Vail woman tries to get young grandchildren out of war-torn Ukraine, asks USCIS to expedite process

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Published: Mar. 2, 2022 at 11:36 PM MST
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VAIL, Ariz. (KOLD News 13) - A Vail woman is on the biggest mission of her life to get her son, daughter-in-law, newborn granddaughter and 12-year-old granddaughter out of Ukraine and into the safety of her Southern Arizona home.

Ayna Kekilova became a U.S. citizen in January. Days after receiving her citizenship, she filed a petition to sponsor her son and his family. It’s typically a lengthy process.

“8 to 11 years,” said Kekilova, “that’s how long it takes.”

When war broke out in Ukraine last month, Kekilova submitted a request to expedite the process under ‘Emergencies and Urgent Humanitarian Reasons.’

On Feb. 22, her request was denied. In an email, USCIS said it did notmeet one or more of the expedite criteria or otherwise merits expedited processing.”

USCIS denies request
USCIS denies request(Ayna Kekilova)

“Then what merits that?” asked Kekilova. “What should happen to them? Should I die here? Should they be killed there so you can expedite it? I want to see my family alive.”

Kekilova’s son, Aman, and his family were living in Severodonetsk; an eastern Ukrainian city that borders Russia. According to Kekilova, the couple would have fled sooner if it wasn’t for their six-month-old daughter, Jasmine.

“The baby was born with a heart condition, she is not supposed to cry,” said Kekilova. “Can you imagine a baby that is not supposed to cry because she might develop arrhythmia or something else? They had a tiny apartment. So, they hid in a tiny closet, put blankets on windows just for sound protection and bomb protection, put mattresses at the doors. What they had with them in their apartment at that time was all they had. That was their food supply, their diaper supply.”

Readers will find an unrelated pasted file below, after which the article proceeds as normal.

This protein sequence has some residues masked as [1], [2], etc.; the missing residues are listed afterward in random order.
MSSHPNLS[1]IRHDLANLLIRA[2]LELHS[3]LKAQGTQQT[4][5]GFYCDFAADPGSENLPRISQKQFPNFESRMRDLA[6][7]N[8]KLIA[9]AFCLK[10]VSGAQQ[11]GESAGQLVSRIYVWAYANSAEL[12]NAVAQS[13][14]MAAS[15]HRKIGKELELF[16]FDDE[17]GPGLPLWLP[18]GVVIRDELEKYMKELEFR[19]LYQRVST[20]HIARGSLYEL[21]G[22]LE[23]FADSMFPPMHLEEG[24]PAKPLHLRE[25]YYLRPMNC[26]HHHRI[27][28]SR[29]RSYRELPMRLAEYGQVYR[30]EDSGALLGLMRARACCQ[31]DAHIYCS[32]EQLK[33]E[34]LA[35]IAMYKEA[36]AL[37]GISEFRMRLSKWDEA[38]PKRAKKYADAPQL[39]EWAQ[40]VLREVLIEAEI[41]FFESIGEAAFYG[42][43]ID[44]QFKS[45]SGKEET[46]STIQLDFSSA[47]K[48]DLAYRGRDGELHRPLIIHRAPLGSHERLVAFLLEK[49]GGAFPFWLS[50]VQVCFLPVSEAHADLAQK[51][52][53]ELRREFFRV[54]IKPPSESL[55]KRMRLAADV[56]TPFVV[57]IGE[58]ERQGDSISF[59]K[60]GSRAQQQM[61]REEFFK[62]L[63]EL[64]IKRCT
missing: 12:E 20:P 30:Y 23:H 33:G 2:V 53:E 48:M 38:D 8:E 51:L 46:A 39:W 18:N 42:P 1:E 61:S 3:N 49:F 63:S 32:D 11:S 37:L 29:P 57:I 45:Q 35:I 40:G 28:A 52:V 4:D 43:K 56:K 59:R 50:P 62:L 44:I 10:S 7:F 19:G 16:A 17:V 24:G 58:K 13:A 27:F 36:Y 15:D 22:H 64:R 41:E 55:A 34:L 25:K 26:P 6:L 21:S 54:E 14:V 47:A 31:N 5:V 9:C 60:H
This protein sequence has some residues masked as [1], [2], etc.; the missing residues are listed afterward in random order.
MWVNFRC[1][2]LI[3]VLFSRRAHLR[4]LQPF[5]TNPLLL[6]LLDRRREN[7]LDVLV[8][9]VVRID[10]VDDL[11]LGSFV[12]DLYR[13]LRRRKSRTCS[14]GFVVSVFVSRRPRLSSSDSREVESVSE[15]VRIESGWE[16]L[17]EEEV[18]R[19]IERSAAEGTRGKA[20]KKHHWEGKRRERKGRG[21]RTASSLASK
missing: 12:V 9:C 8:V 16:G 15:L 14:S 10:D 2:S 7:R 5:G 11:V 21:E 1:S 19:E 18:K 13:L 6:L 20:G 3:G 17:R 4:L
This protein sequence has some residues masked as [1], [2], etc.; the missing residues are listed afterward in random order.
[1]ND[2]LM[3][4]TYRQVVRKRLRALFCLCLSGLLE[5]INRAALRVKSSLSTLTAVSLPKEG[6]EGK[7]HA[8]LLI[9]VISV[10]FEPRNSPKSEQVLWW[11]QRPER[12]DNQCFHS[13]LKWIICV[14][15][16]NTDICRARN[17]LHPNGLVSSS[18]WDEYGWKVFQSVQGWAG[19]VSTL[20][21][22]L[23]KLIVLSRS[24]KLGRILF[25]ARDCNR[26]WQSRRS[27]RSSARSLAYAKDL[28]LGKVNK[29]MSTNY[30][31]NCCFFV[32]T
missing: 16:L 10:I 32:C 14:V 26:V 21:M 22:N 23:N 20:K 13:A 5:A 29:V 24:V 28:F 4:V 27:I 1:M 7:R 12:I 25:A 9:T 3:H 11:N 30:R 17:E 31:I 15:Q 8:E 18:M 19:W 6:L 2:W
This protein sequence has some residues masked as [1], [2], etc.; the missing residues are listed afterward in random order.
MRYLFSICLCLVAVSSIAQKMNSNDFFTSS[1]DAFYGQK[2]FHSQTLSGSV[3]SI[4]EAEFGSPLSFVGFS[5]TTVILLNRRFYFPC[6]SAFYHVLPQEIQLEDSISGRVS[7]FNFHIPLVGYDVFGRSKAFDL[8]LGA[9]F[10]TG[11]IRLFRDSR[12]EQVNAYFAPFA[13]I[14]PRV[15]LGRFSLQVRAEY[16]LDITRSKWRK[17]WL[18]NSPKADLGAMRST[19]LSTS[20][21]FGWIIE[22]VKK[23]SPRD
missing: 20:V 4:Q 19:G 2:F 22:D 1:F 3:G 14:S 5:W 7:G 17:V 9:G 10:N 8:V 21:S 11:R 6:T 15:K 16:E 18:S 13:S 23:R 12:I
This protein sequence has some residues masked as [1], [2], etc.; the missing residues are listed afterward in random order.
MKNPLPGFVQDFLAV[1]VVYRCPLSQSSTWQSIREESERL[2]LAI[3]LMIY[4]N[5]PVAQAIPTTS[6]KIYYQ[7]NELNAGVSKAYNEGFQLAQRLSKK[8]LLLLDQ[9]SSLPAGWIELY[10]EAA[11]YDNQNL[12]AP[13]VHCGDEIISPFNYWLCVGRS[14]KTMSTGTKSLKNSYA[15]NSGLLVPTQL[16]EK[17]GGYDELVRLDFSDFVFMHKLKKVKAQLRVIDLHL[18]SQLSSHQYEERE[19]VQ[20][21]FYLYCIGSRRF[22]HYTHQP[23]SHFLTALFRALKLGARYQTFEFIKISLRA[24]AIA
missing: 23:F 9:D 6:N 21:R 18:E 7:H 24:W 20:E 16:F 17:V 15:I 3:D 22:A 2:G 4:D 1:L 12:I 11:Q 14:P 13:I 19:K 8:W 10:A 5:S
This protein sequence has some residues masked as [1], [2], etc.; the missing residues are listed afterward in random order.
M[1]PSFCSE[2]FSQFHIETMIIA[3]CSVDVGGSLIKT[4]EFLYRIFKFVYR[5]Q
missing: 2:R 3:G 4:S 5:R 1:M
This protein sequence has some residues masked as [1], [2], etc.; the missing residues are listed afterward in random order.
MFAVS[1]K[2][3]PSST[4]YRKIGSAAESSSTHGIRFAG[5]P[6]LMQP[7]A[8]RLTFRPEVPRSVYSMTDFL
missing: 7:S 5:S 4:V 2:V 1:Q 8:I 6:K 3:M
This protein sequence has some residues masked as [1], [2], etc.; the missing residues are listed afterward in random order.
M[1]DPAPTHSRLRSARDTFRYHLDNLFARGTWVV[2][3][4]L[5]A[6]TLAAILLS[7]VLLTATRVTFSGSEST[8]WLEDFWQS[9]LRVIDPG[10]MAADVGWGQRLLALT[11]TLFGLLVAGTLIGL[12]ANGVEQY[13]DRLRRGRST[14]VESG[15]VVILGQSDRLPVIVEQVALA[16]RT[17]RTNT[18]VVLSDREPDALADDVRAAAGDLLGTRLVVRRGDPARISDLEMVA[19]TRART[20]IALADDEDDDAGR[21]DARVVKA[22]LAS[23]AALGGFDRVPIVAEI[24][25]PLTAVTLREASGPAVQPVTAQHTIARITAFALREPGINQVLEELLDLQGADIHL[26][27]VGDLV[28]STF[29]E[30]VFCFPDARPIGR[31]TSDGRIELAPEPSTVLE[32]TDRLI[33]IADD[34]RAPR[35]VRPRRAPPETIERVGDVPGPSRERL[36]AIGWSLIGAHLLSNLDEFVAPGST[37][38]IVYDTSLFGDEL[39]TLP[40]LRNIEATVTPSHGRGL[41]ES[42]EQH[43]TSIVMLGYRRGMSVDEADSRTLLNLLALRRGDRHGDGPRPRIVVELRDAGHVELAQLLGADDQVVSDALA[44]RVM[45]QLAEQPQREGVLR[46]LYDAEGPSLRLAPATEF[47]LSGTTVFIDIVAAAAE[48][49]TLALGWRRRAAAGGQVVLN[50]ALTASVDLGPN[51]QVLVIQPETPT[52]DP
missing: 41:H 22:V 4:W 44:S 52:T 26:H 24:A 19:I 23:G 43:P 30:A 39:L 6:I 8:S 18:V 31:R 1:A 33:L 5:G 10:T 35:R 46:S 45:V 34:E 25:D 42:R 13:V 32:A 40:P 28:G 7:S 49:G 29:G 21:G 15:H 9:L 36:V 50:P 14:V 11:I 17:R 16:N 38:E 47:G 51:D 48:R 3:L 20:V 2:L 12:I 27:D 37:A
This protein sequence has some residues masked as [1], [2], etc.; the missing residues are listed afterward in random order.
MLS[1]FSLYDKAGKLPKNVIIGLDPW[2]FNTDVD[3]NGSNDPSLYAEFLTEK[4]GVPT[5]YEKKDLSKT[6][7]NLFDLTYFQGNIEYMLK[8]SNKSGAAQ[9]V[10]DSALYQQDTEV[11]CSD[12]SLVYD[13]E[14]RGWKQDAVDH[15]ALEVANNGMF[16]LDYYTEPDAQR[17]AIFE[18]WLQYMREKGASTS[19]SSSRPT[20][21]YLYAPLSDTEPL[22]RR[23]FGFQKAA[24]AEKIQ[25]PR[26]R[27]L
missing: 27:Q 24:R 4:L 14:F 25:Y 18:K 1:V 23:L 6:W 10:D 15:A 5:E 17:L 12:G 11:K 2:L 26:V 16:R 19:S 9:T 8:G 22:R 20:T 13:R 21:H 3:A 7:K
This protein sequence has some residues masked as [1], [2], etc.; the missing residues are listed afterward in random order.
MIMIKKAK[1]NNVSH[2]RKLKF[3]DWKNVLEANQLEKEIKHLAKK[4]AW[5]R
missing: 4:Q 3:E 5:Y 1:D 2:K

Kekilova says she hasn’t been eating or sleeping regularly since the conflict started.

“It is so scary,” said Kekilova. “If I start thinking about it, I start to cry. I can’t eat because I don’t know if they are able to eat.”

Wednesday night, she received some good news. Her son and his family boarded a train and are now making the long journey across the country. They plan to seek refuge in Poland, Slovakia, Hungary or Romania, depending on which route they are able to take.

Kekilova says her 12-year-old granddaughter is living in another Ukrainian village with her mother. Leily is named in the visa application, too.

“My family, my two little girls right under all this,” she said. “If it is a [traumatizing] for me here, I can’t imagine what it is like for them there.”

Kekilova spends her days on the phone. She’s emailed and called USCIS, the Department of State and congressmen and women. She’s now submitted a second request to expedite her case. This time, she included evidence supporting her family’s dire circumstance. Kekilova says Congresswoman Ann Kirkpatrick has agreed to submit a congressional inquiry on her behalf.

“That just felt like, ‘At least I have some support,’” she said.

Kekilova says she won’t give up until her loved ones are safe. She encourages others to contact their local representatives to show their support for speeding up processing times for those fleeing Ukraine.

KOLD News 13 reached out to USCIS for comment. We were redirected to the Department of Homeland Security and are waiting to hear back.

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